The Power List: The 25 Most Influential People in Boston Philanthropy
They came. They gave. They conquered.
Nonprofits and the philanthropists behind them do an enormous amount of important work in Boston. They feed the hungry, educate children, take care of the sick, and sponsor a thriving arts and culture community. But at the upper echelons of the city, philanthropy is about something else, too. It’s about writing $10 million checks, leading $1 billion capital campaigns, getting your name stamped on college buildings, and fighting for coveted seats on prestigious boards. In other words, it’s about power—the money, influence, and ideas that make things happen. And no one in town has more of it than the leaders listed here, the 25 most powerful people in Boston philanthropy.
* Memberships listed are an edited—not all-inclusive—inventory, and denote a role on an institution’s board of directors, trustees, officers, or other advisory council. Membership information was collected from individuals and Guidestar.
Amos & Barbara Hostetter
Board Memberships: Barr Foundation, Isabella Stewart Gardner Museum, WGBH, Museum of Fine Arts, Amherst College, North Bennet Street School, Belmont Hill School
Recent Activity: Pledged $50 million to local climate-change prevention efforts in 2010
There are foundations based in Boston, and then there’s the Barr Foundation. The Barr is the biggest source of nonprofit funding in the region: In 2011, for example, the organization donated $54 million to 360 nonprofits, including $3 million to the Isabella Stewart Gardner Museum—part of Barbara Hostetter’s ongoing support of the museum (she played a key role in the capital campaign for the new Renzo Piano wing). And in 2010, the couple pledged $50 million to fighting climate change. With assets of more than $1.1 billion, the Barr seems poised to continue to give generously. Beyond merely writing checks, though, the Hostetters are influencing future generations of philanthropists with the Barr Fellowship program, which provides training and a three-month sabbatical for rising stars in the world of charity—including leaders such as John Barros, number 13 on our list.
All-Purpose Power Broker
Board Memberships: Connors Family Foundation, Boston College, Camp Harbor View, Harvard School of Public Health, Partners in Health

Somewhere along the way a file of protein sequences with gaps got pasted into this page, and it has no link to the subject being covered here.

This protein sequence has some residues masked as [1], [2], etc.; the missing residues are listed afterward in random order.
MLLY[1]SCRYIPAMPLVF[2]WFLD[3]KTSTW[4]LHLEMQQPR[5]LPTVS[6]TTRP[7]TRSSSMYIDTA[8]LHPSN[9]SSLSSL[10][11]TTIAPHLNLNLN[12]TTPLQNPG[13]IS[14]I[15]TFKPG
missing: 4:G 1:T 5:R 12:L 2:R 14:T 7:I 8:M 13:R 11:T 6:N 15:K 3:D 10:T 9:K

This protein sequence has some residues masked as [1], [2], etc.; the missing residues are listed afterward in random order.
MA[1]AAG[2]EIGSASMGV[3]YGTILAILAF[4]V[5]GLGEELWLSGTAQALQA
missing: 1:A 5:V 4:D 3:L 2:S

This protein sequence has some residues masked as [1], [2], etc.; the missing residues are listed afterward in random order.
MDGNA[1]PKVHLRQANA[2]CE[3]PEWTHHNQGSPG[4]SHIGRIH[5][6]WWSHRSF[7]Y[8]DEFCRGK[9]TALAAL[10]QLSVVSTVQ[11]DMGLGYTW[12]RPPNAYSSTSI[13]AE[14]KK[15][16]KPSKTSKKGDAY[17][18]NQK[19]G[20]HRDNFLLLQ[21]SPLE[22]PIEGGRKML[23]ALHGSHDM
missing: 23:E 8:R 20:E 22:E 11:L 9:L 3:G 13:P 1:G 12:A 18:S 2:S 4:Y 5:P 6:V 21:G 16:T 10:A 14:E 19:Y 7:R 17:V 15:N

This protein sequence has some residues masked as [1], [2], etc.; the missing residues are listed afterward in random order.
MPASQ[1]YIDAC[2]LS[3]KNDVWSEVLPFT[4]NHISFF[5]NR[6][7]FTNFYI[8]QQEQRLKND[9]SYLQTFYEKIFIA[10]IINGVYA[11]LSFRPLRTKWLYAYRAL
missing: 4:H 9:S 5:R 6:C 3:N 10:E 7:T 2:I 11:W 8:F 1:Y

Recent Activity: Led the $62 million drive for the Campaign for Catholic Schools in 2012
How influential is Connors? Last year, when he stepped down from the boards of Mass General Hospital, Brigham and Women’s, and partners HealthCare, President Obama put together a thank-you video for his retirement gala. At Boston College, the Hill Holliday founder has sat on the board of trustees since 1979 and (twice) been chairman, and he funded the Connors Family Retreat and Conference Center. And after a falling-out with the Archdiocese of Boston related to the sex abuse scandal, he returned to help lead the $62 million Campaign for Catholic Schools. At Brigham and Women’s, meanwhile, he was a driving force behind the Mary Horrigan Connors Center for Women’s Health and Gender Biology. Then there’s the $45 million he’s raised for Mayor Menino’s pet project, the Camp Harbor View summer camp for at-risk Boston kids. In other words, Jack Connors is, as one of the city’s most prominent businessmen told us, “the beacon of philanthropy for the city of Boston.”
Ned Johnson and Abigail Johnson
Father-Daughter Dynasty, Fidelity Investments
Board Memberships: Edward C. Johnson Fund, Fidelity Foundation, Alzheimer Research Forum
Recent Activity: Donated $29 million to charities in 2011
It’s true that some nonprofit leaders are worrying that the Johnsons have turned their eyes away from Boston, as both the Fidelity Foundation and the Edward C. Johnson Fund were moved to New Hampshire in 2010. Still, the influence of the father-daughter team in the city remains profound, as they donated $29 million to charities in 2011. As one important philanthropist says, “People don’t realize the footprint and impact that the Johnson family has, and continues to have, on our community.”
Peter & Carolyn Lynch
Board Memberships: Lynch Foundation, Boston College, Catholic Schools Foundation, Harvard Medical School Board of Fellows, New England Conservatory, Peabody Essex Museum
Recent Activity: Gave $20 million to Boston College in 2010
After earning a fortune managing Fidelity’s Magellan Fund, Peter Lynch retired in 1990, at 46, to dedicate his time and considerable resources to philanthropy. He and his wife, Carolyn, were one of the first funders of Teach for America (back in 1990), and have raised and donated millions to the local Campaign for Catholic Schools. They’ve also directed $30 million to Boston College for education causes, including a leadership academy that trains principals. Where’s it held? At BC’s Lynch School of Education.
President and CEO, the Boston Foundation
Board Memberships: Brandeis University, New Profit, CEOs for Cities
Recent Activity: Directed $88 million to area nonprofits in 2012
Having transformed the Boston Foundation into a veritable think tank, Grogan serves as the city’s moral conscience, driving the conversation on charter schools, gangs, and, more generally, how to improve life for city residents. But the Boston Foundation puts plenty of brawn behind its brains, handing out $88 million in grant money in 2012. One fundraising consultant told us that “Grogan has demonstrated the way a community foundation, given assets and connections, can really change the agenda.”